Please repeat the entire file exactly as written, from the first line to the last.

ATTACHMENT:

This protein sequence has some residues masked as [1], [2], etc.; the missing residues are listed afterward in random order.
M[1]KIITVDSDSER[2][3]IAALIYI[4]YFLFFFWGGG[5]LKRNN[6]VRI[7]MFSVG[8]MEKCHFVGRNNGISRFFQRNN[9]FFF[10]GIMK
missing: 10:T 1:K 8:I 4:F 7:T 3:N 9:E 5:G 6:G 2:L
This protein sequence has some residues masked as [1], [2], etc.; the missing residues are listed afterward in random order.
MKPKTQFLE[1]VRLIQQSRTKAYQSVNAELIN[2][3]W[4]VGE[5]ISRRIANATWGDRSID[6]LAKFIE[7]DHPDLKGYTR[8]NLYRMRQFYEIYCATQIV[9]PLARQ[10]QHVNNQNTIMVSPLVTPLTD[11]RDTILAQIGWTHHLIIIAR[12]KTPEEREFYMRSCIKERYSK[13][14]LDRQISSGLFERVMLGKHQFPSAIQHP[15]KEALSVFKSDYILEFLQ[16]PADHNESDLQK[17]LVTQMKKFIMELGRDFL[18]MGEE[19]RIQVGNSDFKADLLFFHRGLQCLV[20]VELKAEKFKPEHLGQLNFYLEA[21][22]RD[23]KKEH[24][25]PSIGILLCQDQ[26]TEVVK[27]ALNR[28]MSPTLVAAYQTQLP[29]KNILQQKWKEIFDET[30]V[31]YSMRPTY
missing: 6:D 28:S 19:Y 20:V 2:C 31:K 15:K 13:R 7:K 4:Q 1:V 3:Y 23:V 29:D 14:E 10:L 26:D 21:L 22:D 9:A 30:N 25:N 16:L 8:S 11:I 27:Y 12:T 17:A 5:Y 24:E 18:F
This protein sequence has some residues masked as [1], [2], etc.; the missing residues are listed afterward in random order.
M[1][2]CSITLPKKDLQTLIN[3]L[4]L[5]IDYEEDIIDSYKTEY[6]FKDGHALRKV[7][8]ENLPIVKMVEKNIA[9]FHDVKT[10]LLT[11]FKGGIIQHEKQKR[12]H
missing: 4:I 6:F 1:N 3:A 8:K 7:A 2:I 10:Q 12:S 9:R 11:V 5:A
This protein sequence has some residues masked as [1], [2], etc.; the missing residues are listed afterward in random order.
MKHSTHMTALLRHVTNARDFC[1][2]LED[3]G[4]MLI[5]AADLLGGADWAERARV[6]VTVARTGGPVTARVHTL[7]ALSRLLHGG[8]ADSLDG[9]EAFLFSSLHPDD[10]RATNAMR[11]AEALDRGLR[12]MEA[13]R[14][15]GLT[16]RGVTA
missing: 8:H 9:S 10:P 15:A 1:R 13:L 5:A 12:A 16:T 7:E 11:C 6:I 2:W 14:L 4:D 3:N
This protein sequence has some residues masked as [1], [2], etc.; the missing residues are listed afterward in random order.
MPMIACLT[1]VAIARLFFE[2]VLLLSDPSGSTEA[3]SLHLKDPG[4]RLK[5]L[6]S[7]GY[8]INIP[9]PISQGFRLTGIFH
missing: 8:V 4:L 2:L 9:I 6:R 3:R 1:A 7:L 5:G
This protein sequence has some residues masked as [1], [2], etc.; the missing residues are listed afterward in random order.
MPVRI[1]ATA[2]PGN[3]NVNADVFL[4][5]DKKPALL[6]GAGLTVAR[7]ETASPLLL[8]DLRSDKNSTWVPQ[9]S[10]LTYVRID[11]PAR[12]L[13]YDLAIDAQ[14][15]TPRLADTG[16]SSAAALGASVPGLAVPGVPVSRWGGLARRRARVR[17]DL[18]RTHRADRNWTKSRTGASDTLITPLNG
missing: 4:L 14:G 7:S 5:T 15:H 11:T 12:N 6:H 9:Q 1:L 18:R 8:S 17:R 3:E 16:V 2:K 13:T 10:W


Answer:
This protein sequence has some residues masked as [1], [2], etc.; the missing residues are listed afterward in random order.
M[1]KIITVDSDSER[2][3]IAALIYI[4]YFLFFFWGGG[5]LKRNN[6]VRI[7]MFSVG[8]MEKCHFVGRNNGISRFFQRNN[9]FFF[10]GIMK
missing: 10:T 1:K 8:I 4:F 7:T 3:N 9:E 5:G 6:G 2:L
This protein sequence has some residues masked as [1], [2], etc.; the missing residues are listed afterward in random order.
MKPKTQFLE[1]VRLIQQSRTKAYQSVNAELIN[2][3]W[4]VGE[5]ISRRIANATWGDRSID[6]LAKFIE[7]DHPDLKGYTR[8]NLYRMRQFYEIYCATQIV[9]PLARQ[10]QHVNNQNTIMVSPLVTPLTD[11]RDTILAQIGWTHHLIIIAR[12]KTPEEREFYMRSCIKERYSK[13][14]LDRQISSGLFERVMLGKHQFPSAIQHP[15]KEALSVFKSDYILEFLQ[16]PADHNESDLQK[17]LVTQMKKFIMELGRDFL[18]MGEE[19]RIQVGNSDFKADLLFFHRGLQCLV[20]VELKAEKFKPEHLGQLNFYLEA[21][22]RD[23]KKEH[24][25]PSIGILLCQDQ[26]TEVVK[27]ALNR[28]MSPTLVAAYQTQLP[29]KNILQQKWKEIFDET[30]V[31]YSMRPTY
missing: 6:D 28:S 19:Y 20:V 2:C 31:K 15:K 13:R 7:K 4:Q 1:V 3:Y 23:V 29:D 14:E 10:L 26:D 21:L 22:D 9:A 30:N 25:N 16:L 8:S 11:I 27:Y 12:T 17:A 5:Y 24:E 18:F
This protein sequence has some residues masked as [1], [2], etc.; the missing residues are listed afterward in random order.
M[1][2]CSITLPKKDLQTLIN[3]L[4]L[5]IDYEEDIIDSYKTEY[6]FKDGHALRKV[7][8]ENLPIVKMVEKNIA[9]FHDVKT[10]LLT[11]FKGGIIQHEKQKR[12]H
missing: 4:I 6:F 1:N 3:A 8:K 7:A 2:I 10:Q 12:S 9:R 11:V 5:A
This protein sequence has some residues masked as [1], [2], etc.; the missing residues are listed afterward in random order.
MKHSTHMTALLRHVTNARDFC[1][2]LED[3]G[4]MLI[5]AADLLGGADWAERARV[6]VTVARTGGPVTARVHTL[7]ALSRLLHGG[8]ADSLDG[9]EAFLFSSLHPDD[10]RATNAMR[11]AEALDRGLR[12]MEA[13]R[14][15]GLT[16]RGVTA
missing: 8:H 9:S 10:P 15:A 1:R 13:L 5:A 12:A 16:T 7:E 11:C 6:I 2:W 14:L 4:D 3:N
This protein sequence has some residues masked as [1], [2], etc.; the missing residues are listed afterward in random order.
MPMIACLT[1]VAIARLFFE[2]VLLLSDPSGSTEA[3]SLHLKDPG[4]RLK[5]L[6]S[7]GY[8]INIP[9]PISQGFRLTGIFH
missing: 8:V 4:L 2:L 9:I 6:R 3:R 1:A 7:L 5:G
This protein sequence has some residues masked as [1], [2], etc.; the missing residues are listed afterward in random order.
MPVRI[1]ATA[2]PGN[3]NVNADVFL[4][5]DKKPALL[6]GAGLTVAR[7]ETASPLLL[8]DLRSDKNSTWVPQ[9]S[10]LTYVRID[11]PAR[12]L[13]YDLAIDAQ[14][15]TPRLADTG[16]SSAAALGASVPGLAVPGVPVSRWGGLARRRARVR[17]DL[18]RTHRADRNWTKSRTGASDTLITPLNG
missing: 4:L 14:G 7:S 5:T 15:H 11:T 12:N 6:H 9:Q 1:L 18:R 8:S 17:R 3:E 16:V 2:K 13:T 10:W